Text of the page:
Heights and West Harlem
to the largest community of Dominicans outside the Dominican Republic, Washington Heights
and West Harlem are two of Manhattan’s
most economically disadvantaged neighborhoods, and they
comprise one of New York City’s most densely
populated areas. Every day, streams of new arrivals come
from the Caribbean to settle into a community that is
reminiscent of home. Bustling commercial streets are
evidence of a community on the move.
|The George Washington Bridge
in Washington Heights.
average per capita income in these communities is $10,000—only
two-fifths the national average. Officially, the area is
56% Latino, 30.2 African-American, 11.9% white non-Hispanic, and
1.9% other. The poverty
rate for single female-headed households is 65%, and the general unemployment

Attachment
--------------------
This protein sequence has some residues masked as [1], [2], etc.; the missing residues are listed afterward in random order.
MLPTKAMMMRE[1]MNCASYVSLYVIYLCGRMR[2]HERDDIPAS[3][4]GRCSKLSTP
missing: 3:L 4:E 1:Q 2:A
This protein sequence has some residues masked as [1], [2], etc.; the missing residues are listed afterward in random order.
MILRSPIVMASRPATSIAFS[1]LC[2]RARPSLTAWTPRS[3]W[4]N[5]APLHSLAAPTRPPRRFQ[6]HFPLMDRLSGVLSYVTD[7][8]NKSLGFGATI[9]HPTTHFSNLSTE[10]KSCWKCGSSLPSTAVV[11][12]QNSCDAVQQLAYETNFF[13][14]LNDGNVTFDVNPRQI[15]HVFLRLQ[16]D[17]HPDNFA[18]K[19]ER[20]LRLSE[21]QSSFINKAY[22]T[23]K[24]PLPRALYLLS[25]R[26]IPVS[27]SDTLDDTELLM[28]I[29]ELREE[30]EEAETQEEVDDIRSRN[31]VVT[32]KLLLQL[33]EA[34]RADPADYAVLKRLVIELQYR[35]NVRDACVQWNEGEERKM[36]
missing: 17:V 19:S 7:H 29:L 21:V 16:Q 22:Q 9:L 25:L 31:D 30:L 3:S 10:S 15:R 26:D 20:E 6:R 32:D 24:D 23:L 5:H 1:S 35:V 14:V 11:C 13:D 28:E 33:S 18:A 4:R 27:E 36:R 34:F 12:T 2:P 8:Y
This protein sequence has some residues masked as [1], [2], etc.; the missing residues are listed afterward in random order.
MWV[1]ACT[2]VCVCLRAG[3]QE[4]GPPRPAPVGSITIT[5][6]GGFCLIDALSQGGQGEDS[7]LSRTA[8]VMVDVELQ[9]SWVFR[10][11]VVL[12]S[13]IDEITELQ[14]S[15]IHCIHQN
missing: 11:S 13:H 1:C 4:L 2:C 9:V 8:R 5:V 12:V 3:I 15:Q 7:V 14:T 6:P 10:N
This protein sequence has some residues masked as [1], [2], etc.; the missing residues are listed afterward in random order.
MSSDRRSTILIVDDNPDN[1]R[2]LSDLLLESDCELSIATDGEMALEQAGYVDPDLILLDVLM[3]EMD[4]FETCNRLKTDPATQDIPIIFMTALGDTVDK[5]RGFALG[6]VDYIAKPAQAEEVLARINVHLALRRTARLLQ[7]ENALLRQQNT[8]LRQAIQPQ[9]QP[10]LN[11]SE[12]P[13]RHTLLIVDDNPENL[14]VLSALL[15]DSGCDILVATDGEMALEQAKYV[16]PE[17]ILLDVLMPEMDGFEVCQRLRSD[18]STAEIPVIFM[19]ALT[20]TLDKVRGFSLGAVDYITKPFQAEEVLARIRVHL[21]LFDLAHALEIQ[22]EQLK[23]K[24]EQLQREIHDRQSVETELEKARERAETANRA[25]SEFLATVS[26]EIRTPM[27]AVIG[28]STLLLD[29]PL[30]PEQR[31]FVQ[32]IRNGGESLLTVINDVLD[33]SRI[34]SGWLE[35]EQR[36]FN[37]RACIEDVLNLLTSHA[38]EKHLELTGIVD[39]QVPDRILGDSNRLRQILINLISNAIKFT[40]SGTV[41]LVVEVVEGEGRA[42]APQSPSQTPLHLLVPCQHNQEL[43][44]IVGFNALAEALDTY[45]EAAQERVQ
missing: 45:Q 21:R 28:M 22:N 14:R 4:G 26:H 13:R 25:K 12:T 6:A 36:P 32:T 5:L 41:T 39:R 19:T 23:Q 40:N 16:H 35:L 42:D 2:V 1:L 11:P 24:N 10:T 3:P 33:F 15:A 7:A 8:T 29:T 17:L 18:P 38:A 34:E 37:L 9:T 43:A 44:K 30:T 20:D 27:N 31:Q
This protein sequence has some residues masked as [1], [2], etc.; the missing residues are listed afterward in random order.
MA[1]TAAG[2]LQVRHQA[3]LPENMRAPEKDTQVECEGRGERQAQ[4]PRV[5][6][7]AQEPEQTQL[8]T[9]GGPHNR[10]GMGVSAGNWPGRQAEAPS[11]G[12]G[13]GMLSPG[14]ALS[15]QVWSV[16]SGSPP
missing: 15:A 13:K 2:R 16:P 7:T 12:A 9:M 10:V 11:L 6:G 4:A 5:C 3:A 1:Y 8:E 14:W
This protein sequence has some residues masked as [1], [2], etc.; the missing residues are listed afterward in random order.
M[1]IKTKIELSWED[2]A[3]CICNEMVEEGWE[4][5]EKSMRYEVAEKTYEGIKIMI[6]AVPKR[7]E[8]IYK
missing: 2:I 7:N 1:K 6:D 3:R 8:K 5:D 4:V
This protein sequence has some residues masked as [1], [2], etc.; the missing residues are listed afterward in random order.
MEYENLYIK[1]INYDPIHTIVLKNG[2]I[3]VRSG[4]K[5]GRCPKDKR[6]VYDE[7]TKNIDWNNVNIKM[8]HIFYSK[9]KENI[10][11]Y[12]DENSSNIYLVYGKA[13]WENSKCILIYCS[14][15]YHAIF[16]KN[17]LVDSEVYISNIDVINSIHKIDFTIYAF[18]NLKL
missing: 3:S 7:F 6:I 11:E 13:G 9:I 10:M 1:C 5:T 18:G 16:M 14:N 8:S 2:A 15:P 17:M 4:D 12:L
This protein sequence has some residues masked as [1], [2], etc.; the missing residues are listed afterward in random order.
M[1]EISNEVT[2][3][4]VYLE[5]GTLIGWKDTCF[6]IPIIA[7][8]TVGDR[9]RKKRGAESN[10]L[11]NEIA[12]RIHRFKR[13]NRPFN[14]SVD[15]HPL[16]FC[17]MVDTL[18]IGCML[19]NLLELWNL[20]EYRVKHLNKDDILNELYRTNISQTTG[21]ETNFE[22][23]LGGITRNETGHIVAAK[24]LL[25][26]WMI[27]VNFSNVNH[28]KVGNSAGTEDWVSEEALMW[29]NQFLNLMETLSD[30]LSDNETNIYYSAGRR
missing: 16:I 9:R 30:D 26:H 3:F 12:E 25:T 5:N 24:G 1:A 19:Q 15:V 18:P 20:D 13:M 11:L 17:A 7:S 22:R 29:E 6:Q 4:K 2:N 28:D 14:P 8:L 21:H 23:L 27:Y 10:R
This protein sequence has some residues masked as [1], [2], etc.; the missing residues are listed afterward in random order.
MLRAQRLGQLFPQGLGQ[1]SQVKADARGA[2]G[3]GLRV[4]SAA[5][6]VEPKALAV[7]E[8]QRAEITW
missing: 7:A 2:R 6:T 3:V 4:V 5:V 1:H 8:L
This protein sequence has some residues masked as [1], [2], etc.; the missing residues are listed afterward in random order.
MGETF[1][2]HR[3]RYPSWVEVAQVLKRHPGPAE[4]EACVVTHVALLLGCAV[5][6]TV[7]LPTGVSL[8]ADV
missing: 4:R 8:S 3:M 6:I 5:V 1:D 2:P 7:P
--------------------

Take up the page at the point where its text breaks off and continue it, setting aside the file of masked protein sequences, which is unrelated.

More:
rate was 14% during much of the economic boom of the 1990s.
addition, few banks serve the area. Those banks that do
operate here carry minimum balance requirements
and monthly fees that are often out of reach for poorer families.
Fifty percent of low-income individuals live without the basic
security of bank accounts, and few have ever been able to take
bank loans. Instead, families turn to the services of
check-cashing stores and loan sharks (or
provide affordable and accessible financial services to this
opened the Neighborhood Trust Federal Credit Union in
Washington Heights in March 1997. To date, 4,100 neighborhood residents
have become members of the credit union,
and nearly 2,000 people have participated in CWCID's